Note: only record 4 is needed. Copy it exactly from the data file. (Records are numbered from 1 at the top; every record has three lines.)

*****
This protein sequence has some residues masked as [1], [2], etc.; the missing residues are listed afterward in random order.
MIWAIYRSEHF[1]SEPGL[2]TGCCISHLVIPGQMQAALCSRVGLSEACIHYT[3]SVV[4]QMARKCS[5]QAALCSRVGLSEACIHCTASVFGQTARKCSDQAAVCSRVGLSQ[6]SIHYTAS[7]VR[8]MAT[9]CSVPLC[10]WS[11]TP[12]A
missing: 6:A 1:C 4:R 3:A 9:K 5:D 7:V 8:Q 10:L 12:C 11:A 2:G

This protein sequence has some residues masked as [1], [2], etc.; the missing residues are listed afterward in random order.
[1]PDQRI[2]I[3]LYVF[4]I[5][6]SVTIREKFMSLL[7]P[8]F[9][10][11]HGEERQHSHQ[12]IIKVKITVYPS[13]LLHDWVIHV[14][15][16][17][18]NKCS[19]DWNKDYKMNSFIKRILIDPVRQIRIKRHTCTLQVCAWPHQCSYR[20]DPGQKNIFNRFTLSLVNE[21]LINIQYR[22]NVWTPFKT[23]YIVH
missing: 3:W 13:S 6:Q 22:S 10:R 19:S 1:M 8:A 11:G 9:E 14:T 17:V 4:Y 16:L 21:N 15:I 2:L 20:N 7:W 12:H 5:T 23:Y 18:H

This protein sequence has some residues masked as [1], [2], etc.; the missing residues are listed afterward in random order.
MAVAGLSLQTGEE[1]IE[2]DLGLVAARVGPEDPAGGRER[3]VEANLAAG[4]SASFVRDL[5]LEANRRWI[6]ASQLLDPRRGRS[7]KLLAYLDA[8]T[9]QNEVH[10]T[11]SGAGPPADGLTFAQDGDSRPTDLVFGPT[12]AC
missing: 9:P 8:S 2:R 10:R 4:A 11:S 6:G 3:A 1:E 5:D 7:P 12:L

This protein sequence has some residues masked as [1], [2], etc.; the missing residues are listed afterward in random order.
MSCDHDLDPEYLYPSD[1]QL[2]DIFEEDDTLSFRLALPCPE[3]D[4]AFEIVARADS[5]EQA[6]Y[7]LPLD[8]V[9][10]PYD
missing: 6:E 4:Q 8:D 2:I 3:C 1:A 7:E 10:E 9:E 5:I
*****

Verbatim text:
This protein sequence has some residues masked as [1], [2], etc.; the missing residues are listed afterward in random order.
MSCDHDLDPEYLYPSD[1]QL[2]DIFEEDDTLSFRLALPCPE[3]D[4]AFEIVARADS[5]EQA[6]Y[7]LPLD[8]V[9][10]PYD
missing: 6:E 4:Q 8:D 2:I 3:C 1:A 7:E 10:E 9:E 5:I